As she finishes speaking, Longwell recognizes a man from the Family Research Council riding an escalator into the carefully secured convention center and wonders whether she could catch up with him.

Until this year, Longwell may not have had the credentials to follow him into those secured areas, at least not as a Log Cabin Republican. One of the Log Cabin's former directors says this is the first year the RNC has credentialed the group and saved rooms for its members in official hotel space.

Bob Kabel says the evolution of the roles that openly gay people play at the convention -- and in the party itself -- has been remarkable. Kabel was the chairman of the Log Cabin Republicans from 1993 to 1999. He went on to be elected the first openly gay person in the nation to chair a state Republican Party, in the District of Columbia. Early on, he says, he felt forced to stand up at a public meeting and shame the Republican National Convention chair into an official meeting with Log Cabin.

"The current RNC leadership has been much better. They've been great," Kabel said. "We feel so much more welcome, and the voices of the Tony Perkinses in the party will be drowned out as more young people come into the party. This is not a negative issue for young people in our party. And we are more visible than ever."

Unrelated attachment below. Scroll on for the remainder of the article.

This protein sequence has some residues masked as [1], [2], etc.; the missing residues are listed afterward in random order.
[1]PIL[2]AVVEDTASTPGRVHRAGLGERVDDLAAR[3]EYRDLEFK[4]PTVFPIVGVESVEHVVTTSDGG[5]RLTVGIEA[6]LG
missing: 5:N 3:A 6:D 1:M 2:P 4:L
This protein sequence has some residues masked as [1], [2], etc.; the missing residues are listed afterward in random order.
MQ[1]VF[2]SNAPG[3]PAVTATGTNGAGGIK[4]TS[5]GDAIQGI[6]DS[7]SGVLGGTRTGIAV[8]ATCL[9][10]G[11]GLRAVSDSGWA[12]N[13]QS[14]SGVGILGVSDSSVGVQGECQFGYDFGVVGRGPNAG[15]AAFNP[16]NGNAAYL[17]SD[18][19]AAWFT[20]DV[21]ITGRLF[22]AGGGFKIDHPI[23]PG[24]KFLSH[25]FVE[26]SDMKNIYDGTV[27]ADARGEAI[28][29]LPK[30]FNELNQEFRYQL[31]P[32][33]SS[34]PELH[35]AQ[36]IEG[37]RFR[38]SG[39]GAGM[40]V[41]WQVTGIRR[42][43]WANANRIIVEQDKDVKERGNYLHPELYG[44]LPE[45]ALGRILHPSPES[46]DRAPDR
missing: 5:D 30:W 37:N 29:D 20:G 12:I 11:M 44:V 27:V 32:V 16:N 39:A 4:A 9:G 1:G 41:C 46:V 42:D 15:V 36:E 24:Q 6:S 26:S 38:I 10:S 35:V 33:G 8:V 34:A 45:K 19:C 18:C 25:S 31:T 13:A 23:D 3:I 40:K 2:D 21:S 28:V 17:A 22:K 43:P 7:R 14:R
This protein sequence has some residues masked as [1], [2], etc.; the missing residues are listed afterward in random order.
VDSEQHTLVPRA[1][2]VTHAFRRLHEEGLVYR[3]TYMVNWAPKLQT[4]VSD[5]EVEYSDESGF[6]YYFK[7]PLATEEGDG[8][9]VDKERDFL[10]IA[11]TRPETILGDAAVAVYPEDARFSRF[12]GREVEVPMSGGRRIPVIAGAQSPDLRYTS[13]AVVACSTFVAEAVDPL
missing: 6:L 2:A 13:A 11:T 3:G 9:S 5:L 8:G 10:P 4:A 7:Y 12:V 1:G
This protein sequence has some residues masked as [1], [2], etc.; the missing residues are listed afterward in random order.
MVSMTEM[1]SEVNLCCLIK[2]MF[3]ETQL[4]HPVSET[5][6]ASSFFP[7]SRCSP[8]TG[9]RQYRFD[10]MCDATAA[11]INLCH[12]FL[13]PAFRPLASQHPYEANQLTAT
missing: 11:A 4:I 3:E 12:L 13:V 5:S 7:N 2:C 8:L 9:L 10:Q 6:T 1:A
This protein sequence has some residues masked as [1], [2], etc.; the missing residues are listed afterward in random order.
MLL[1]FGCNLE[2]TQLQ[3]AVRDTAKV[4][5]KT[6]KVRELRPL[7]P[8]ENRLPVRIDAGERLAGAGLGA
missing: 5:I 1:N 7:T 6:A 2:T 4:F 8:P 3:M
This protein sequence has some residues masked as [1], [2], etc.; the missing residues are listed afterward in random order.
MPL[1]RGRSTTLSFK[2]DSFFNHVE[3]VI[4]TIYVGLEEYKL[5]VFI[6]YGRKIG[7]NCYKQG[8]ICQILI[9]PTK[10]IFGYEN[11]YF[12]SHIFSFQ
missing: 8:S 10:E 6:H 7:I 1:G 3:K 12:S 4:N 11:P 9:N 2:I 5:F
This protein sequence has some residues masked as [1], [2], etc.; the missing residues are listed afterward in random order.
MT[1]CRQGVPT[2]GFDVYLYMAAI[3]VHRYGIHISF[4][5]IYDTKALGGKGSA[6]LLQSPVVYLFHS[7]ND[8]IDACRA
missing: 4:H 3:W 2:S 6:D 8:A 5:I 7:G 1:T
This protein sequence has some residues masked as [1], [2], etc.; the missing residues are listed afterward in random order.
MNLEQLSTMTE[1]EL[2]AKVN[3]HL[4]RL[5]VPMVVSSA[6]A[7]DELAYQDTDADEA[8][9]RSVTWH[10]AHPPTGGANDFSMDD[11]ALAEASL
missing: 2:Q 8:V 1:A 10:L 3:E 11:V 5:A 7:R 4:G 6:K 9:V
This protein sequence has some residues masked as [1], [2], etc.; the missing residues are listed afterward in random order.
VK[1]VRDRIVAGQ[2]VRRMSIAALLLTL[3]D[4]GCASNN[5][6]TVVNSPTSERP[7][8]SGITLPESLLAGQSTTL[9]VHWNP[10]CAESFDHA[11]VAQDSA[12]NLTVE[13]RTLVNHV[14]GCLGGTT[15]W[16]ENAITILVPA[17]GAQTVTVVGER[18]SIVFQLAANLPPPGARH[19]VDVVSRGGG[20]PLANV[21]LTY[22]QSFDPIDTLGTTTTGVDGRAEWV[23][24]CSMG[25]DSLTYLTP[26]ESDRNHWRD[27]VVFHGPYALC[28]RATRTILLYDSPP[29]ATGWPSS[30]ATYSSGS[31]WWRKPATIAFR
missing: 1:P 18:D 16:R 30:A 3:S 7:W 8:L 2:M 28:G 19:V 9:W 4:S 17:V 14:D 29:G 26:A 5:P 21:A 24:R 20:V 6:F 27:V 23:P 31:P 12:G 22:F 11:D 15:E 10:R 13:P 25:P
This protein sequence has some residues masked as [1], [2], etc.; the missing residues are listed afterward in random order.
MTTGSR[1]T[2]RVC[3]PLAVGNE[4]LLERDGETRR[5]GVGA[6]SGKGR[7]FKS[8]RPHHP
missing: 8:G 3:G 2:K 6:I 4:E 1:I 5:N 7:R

Proof of his statement was visible Tuesday at a GOProud dance party called "Homocon," where many young gay and straight convention danced in the shadow of buff go-go dancers wearing the LGBT group's "freedom is fabulous" T-shirts. At the door on the way out of the event, attendees received a convention collector's item -- a keychain with the GOProud logo.

Late into the evening, GOProud co-founder Jimmy LaSalvia hushed the dancing crowd for a moment. He described how proud he was that his was the first gay GOP group to endorse this Republican presidential ticket -- even if he personally disagreed with Mitt Romney and Paul Ryan's stance against same-sex marriage. To him, the gay community is so mainstream within the party that GOProud shouldn't solely be about gay issues.

"As most of you know, I support civil marriage for gay couples," LaSalvia said, which drew a smattering of supportive shouts from the crowd. "And marriage is important. But before you get married, you need a date. And everybody knows you can't get a date without a job."